"A room without books is like a body without a soul." - Marcus Tullius Cicero

Saturday, 14 July 2012

Film: The Amazing Spider-Man by Marc Webb

As I’m sure most of you will know, The Amazing Spider-Man is based off the comic book series first published by Marvel comics in the 60’s. In these comic books, Peter Parker is a high school geek who is inadvertently bitten by a radioactive spider and develops spider-like super powers. Many people don’t think a reboot of the Spider-Man franchise is necessary, considering the Sam Raimi trilogy starring Tobey Maguire as Peter and Kirsten Dunst as his love interest Mary Jane finished in only 2007. However, I personally felt that Raimi's trilogy was subpar, so I was excited to see a reboot, despite being more of a DC fan than a Marvel fan.

This film follows the familiar ‘how he became Spider-Man’ story in the first half of the film, which was very well done and more interesting than in the previous films. Furthermore, there is a scene in a tube train where Peter discovers some of his powers which is very funny, and was a much better way of introducing us to his quick reflexes and sticky spider hands than I have ever seen previously.

There is also a scene which features Stan Lee which made me laugh - Stan is in the foreground of the shot, in a library, with headphones on, and we are made privy to his relaxing classical music while Spider-Man and the Lizard have it out in the background, with dear old Stan completely oblivious to the mayhem going on behind him! There were numerous funny moments in the film, which I thought was necessary as I was worried that Marc Webb might have chosen to take the Spider-Man franchise down a darker, more serious path like Christopher Nolan did with his Dark Knight trilogy - which I cannot see working as well for Spider-Man as it has done for Batman - but fortunately although the film is more serious than previous films, The Amazing Spider-Man manages to keep a fine balance.

Once Peter Parker has evolved into Spider-Man, the latter part of the film focuses more on the antagonist - the Lizard. Dr. Curtis Connors is a biochemist with only one arm, who strives to grow his limb back using mutagenic chemicals, having been inspired by the way lizards have the ability to sprout new tails if they are removed. Lacking the confidence to test the formula on other live human subjects, he injects himself with it instead, and while it successfully grows his arm, it also has one major side effect - it mutates him into a giant lizard!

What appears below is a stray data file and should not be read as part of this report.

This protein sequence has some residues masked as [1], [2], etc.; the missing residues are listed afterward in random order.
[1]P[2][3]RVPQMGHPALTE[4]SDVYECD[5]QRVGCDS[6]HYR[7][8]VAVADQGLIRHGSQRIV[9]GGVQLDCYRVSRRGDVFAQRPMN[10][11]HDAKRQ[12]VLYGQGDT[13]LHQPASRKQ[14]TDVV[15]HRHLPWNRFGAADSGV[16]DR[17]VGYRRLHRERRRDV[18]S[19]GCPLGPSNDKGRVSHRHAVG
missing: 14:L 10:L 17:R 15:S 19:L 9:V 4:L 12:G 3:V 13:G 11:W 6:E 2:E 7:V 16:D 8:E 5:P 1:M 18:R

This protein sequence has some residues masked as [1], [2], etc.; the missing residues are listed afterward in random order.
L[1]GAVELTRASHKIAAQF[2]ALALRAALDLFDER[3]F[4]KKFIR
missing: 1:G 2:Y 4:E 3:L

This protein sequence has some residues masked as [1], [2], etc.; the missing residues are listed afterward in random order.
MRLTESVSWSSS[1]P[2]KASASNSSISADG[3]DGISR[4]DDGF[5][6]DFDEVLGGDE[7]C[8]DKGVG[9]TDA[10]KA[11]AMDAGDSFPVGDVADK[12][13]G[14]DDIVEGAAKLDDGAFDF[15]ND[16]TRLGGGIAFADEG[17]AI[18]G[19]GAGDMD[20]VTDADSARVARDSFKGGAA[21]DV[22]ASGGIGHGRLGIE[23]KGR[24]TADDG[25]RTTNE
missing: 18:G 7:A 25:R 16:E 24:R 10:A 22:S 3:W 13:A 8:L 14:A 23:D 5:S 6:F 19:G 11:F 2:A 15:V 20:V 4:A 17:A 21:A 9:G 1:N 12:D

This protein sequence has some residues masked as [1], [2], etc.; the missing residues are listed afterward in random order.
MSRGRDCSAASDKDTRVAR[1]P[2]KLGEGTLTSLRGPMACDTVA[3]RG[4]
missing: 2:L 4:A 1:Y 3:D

I was happy to hear that the Lizard would be the sole villain in the new film, as the 2007 Spider-Man 3 had no less than three main villains - the Green Goblin, the Sandman, and Venom, who appeared only right at the end so his role was largely pointless, and the mix of the three just made the plot a bit messy and made it seem as though the director wanted to cram as many villains as he could into one film.

The Lizard is a good villain for a super-hero movie: he’s very scary, absolutely huge and very cunning, which makes him extremely threatening. However I’m not sure I liked how he looked very much, and he reminded me a little of Godzilla - this similarity is even made a joke of in the film, when Captain Stacy is informed of a giant dinosaur thing wreaking havoc in the city he responds with Do I look like the Mayor of Tokyo to you?

The main love interest this time is not Mary Jane Watson but Gwen Stacy, an intelligent and beautiful student who somehow, at 17 years of age, has managed to secure a job at Oscorp laboratory, the building in which Peter is bitten by the spider. This decision by the film-makers renders the film closer to the original comics, as Gwen was Peter’s first love, before he began dating Mary Jane. There was a little too much romance for my liking, but it was not so profound that it deterred from my enjoyment of the film at all.

Another aspect of the film that renders it a more faithful adaptation is the fact that Peter makes his web shooters. Until recently and thanks to the Sam Raimi Spider-Man trilogy, I thought that one of the powers the spider gives Peter is the web ability, but in the comics he creates the device, as he does in this film.

The film was visually engaging, and the effects were really amazing - especially in the scenes where Spider-Man swings through New York. It was brilliant to watch on the big screen and in 3D, the latter of which normally hurts my eyes, but it was really smoothly done in The Amazing Spider-Man.

The acting was great too. Rhys Ifans made a brilliant Dr. Curt Connors, and I liked Sally Field as Aunt May. Andrew Garfield however, was truly phenomenal and really stole the show with his portrayal of Peter Parker / Spider-Man. He managed to make Peter very likeable and real as a person, unlike Maguire’s awkward depiction of the character. I would love to see him in more main roles in the future as he one of those rare actors who actually has natural talent; a flair for acting which is exuded plentifully in the British drama Boy A of 2007, in which Garfield plays an ex-con looking to start anew.

In conclusion, The Amazing Spider-Man takes the franchise down a slightly more serious path, but nonetheless maintains a light-hearted overtone that stays true to the comic books. It was funny, and had a decent story with entertaining characters, great acting and superb visual effects. There were some jumpy moments too, particularly during scenes in which the Lizard was involved. It didn’t drag at any point and I was completely engaged and thoroughly entertained throughout, and I think this is definitely a film that almost anyone can enjoy.

Rating: 8/10

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